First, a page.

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The Palestinian minhag or Palestinian liturgy, (Hebrew: נוסח ארץ ישראל, translit: Nusach Eretz Yisrael) as opposed to the Babylonian minhag, refers to the rite and ritual of medieval Palestinian Jewry in relation to the traditional order and form of the prayers.
Prayer book called "Siddur Eretz Yisrael", based on the Minhagei Eretz Yisrael and the Jerusalem Talmud, published by Yair Shaki.
Though the Jerusalem Talmud never became authoritative against the Babylonian, some elements of the Palestinian liturgy were destined to be accepted in Italy, Greece, Germany and France, even in Egypt, against the Babylonian, owing to the enthusiasm of the scholars of Rome. The Babylonian rite was accepted mainly in Spain, Portugal and the southern countries.
Liturgies incorporating some elements of the Palestinian minhag fall into three distinct groupings.
The German ritual, itself divided into two rituals, the western or Minhag Ashkenaz and the eastern, or Minhag Polin. Minhag Ashkenaz was introduced in Palestine itself during the 16th century by German and Polish Kabbalists.
The Italian minhag, perhaps the oldest Palestinian-influenced ritual.
Lastly the Romaniot Minhag, more accurately, the Rumelic or Greek ritual; this ritual of the Balkan countries has retained the most features of the Palestinian minhag.
It has been argued that Saadya Gaon’s siddur reflects at least some features of the Palestinian minhag, and that this was one source of the liturgy of German Jewry. Another historic liturgy containing Palestinian elements is the old Aleppo rite (published Venice, 1527 and 1560).
This traditional view, that the Sephardi rite was derived from that of Babylon while the Ashkenazi rite reflects that of Palestine, goes back to Leopold Zunz, and was largely based on the fact that the Ashkenazi rite contains many piyyutim of Palestinian origin which are absent from the Babylonian and Sephardi rites. However, the correspondence is not complete. First, a few Sephardi usages in fact reflect Palestinian as against Babylonian influence, for example the use of the words morid ha-tal in the Amidah in summer months; and Moses Gaster maintained that the correspondence is the other way round (i.e. Ashkenazi=Babylonian, Sephardi=Palestinian). Secondly, Palestinian influence on any of the current Jewish rites extends only to isolated features, and none of them substantially follows the historic Palestinian rite.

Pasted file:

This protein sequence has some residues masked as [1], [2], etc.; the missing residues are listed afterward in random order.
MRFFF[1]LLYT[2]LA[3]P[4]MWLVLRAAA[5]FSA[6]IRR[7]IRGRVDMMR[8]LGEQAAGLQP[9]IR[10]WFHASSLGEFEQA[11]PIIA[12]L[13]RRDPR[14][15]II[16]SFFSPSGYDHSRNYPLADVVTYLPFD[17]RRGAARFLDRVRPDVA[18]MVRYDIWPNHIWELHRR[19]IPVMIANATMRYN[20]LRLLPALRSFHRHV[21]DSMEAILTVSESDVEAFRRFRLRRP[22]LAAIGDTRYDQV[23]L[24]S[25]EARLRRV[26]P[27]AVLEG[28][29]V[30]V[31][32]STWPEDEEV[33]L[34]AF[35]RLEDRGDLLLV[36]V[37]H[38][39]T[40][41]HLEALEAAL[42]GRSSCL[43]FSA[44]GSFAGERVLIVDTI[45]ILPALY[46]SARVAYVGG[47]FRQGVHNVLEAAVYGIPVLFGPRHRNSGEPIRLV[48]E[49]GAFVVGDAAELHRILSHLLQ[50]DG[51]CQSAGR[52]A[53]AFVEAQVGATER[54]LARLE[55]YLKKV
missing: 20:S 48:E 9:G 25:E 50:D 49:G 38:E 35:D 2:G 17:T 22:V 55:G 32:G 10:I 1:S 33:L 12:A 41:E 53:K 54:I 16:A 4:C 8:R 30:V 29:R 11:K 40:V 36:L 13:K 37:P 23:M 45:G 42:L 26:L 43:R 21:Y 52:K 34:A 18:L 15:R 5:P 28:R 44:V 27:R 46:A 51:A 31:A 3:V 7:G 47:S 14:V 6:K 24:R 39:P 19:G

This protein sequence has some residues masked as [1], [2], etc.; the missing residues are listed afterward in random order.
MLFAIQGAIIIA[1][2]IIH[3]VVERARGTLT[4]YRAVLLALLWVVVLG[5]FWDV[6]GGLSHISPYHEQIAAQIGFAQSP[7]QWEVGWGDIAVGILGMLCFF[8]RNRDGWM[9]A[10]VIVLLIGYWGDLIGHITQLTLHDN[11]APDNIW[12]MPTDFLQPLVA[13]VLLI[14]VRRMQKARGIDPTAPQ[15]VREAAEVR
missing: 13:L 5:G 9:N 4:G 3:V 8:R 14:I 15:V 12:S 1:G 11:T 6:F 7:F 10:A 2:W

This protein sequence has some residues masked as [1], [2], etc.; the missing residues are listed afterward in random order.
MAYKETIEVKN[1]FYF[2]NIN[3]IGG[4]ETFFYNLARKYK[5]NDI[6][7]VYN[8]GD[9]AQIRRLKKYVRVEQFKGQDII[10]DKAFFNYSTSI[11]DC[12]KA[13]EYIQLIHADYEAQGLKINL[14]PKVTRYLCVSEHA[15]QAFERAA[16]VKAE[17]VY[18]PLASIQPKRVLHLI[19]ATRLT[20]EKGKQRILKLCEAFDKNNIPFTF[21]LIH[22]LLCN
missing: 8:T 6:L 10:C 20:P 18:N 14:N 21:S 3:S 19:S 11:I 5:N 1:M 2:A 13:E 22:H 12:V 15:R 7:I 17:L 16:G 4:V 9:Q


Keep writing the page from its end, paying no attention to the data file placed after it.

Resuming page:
A comparative list of Babylonian and Palestinian customs, known as Hilluf Minhagim, is preserved from the time of the Geonim: most of the Palestinian customs there listed are not now practised in any community. The most important and long-lasting difference was that Torah reading in Palestinian-rite synagogues followed a triennial cycle, while other communities used an annual cycle.
Similarly, Palestinian prayer texts recovered from the Cairo Geniza are not reflected in any current rite.
^Isaac Landman (1943). The Universal Jewish Encyclopedia ...: an authoritative and popular presentation of Jews and Judaism since the earliest times. The Universal Jewish Encyclopedia, inc. p. 170. Retrieved 24 June 2011. Two groups of rituals, or Minhagim, are to be distinguished, the Palestinian Minhag and the Babylonian Minhag. 1. The Palestinian group includes: (a) the German ritual; this is itself divided into two rituals, the Western or Minhag Ashkenaz, and the eastern, or Minhag Polin. The Elbe River forms the boundary between these two. (b) the Italian Minhag, perhaps the oldest branch of the Palestinian ritual, (c) the Romanic Minhag, or, more accurately, the Rumelic or Greek ritual; this ritual of the Balkan countries has retained most features of the Palestinian Minhag.
^Encyclopædia Britannica, inc (2003). The New Encyclopædia Britannica. Encyclopædia Britannica. p. 157. ISBN978-0-85229-961-6. Retrieved 24 June 2011. Thus, the acceptance by the Ashkenazi Jews of many elements of the Palestinian minhag and by the Sephardic Jews of many elements of the Babylonian minhag resulted in distinctive rites, which are also referred to as minhagim.